US troops to help deluded British in southern Iraq

#1
Never fear, the Yanks are here!

US troops to help 'deluded' British in southern Iraq
By Damien McElroy, Foreign Affairs Correspondent
Last Updated: 2:32AM BST 13/05/2008

American troops will be deployed to southern Iraq this summer with orders to adopt a more robust approach than the "self-delusional" British.

A senior US officer has told the Telegraph that Iraqi troops had not been ready to assume responsibility for Basra when British forces withdrew late last year.

He also said that US commanders in Iraq believe the Shia south is ready to copy the developments that transformed the western province of Anbar from being the main hotbed of insurgency into one of Iraq's most peaceful regions. To foster this change, US troops are moving south for the first time since the 2003 war.

"There's going to be a whole new approach when we send troops down there," said the US officer.

"We won't take the self-delusional route of convincing ourselves that the Iraqis are ready to fight but then standing back while they fall apart.

"They're not ready and we have to be more proactive. There's too much at stake."

Britain has been in charge of four provinces in southern Iraq since Saddam Hussein's downfall. While the divisional command will continue to operate under British leadership at Basra airbase, the orders of the US units will be to "get out front" and resume patrols and combat missions.

US hopes of making the whole of Iraq secure before its eventual withdrawal have been raised by what commanders see as a potential southern version of the Sahwa, or tribal awakening, which turned locals against al-Qa'eda.

Troops have been shifted from Anbar province to the Tallil airbase, Nasiriya, to assume responsibility from 550 Australian troops pulling out of the country.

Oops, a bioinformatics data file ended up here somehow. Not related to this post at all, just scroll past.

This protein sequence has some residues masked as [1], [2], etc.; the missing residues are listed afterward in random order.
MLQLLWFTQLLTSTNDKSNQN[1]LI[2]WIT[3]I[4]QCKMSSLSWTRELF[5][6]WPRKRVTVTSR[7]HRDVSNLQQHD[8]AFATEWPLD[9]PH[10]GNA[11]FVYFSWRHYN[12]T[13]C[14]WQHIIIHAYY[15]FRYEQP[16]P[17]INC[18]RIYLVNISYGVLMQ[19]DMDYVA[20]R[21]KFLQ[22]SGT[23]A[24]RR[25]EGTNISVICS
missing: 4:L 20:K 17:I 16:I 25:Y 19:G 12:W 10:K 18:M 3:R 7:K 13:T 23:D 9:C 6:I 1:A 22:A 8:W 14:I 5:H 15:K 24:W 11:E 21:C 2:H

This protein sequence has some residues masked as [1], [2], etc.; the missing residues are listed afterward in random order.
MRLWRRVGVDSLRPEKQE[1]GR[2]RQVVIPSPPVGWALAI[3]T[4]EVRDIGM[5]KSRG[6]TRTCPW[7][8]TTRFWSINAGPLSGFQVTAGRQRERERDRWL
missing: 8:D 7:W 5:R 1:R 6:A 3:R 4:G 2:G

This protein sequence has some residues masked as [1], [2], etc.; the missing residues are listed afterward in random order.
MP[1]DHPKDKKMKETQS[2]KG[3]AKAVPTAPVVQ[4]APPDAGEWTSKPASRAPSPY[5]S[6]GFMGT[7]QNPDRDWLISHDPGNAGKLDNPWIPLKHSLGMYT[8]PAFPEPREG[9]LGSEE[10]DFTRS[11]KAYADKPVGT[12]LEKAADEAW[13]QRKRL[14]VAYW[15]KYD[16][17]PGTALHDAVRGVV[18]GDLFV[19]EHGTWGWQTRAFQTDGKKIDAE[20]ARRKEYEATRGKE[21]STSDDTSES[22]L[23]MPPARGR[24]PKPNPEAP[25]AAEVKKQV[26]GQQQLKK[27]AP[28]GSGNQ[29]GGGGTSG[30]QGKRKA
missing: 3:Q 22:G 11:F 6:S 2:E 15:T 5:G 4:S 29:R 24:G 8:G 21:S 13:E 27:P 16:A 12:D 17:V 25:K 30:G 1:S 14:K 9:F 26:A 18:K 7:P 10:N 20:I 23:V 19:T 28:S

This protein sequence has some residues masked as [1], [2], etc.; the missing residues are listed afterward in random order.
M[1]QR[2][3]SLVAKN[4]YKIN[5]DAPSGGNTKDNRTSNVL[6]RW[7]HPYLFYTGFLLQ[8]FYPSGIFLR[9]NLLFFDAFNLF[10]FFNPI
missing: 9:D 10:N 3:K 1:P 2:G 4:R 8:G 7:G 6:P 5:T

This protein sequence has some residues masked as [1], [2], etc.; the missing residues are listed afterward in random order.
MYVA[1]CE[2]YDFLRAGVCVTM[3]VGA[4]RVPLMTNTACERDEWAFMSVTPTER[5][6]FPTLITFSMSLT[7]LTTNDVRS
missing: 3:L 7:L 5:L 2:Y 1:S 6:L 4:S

According to the US assessment, the Australians followed the mistakes of the British by pulling back to "overwatch" local forces but then neglecting the security challenges in the area.

The US officer said its allies had adopted a "University of Arizona" attitude - American slang for being rigid and unimaginative. "There's dirty work to be done and we've got to go forward to it," he said.

http://www.telegraph.co.uk/news/wor...-help-'deluded'-British-in-southern-Iraq.html
 
#2
They're probably right in a sense, the withdrawal to Basra airbase was a political one based on not having enough manpower left to do the job as far as I can see. I don't think it reflects badly on the troops though.
 
#4
EX_STAB said:
They're probably right in a sense, the withdrawal to Basra airbase was a political one based on not having enough manpower left to do the job as far as I can see. I don't think it reflects badly on the troops though.
from my civvie perspective, the decision was due to browns political cowardice rather than any military strategy.

I just hope our allies realise where the problem really lies, and do not blame the UK military.

Ski.
 
#5
It was always said with the right numbers, right kit and right support we could have wrapped up Basra

Politicians should let the soldiers get on with job

The "Delusional" aspect isn't really about British troops as it seems in the thread title and article. A bit imflamatory IMO but makes good copy......
 

Biped

LE
Book Reviewer
#6
Agree with all the points in all the posts.

Rather than commit troops we didn't have, because of gobment cutbacks, the gobment have put UK forces in the back seat in the South.

That is indeed a political decision based on political cowardice and short-sightedness, not in the least bit the fault of our forces who have done exceptionally well what they have been asked to, with a fraction of what the US military has by comparison: this being troop numbers, equipment, funding AND political support.
 
#7
From where I sit, a long way from Basra, senior British officers have also been responsible for hanging on to the softly softly approach for far too long.

They too must take some responsibility. However, it is clear that Brown is desperate to keep British casualties out of the press and in doing so has emasculated British influence.

I admire the way the Americans never give up.

Overall, the invasion of Iraq must go down as one of the stupidest ideas in living memory.

Good luck to all those serving in the God foresaken place.
 
#8
I think that the Iraqi's in Basra needed a kick up the ar5e and get on with sorting their own mess out - pulling out of the front line forced them to confront the militia's and stop hiding behind the coalition. The septics, in my view, are reluctant to hand over control.
 
#10
LondonCalling said:
I think that the Iraqi's in Basra needed a kick up the ar5e and get on with sorting their own mess out - pulling out of the front line forced them to confront the militia's and stop hiding behind the coalition. The septics, in my view, are reluctant to hand over control.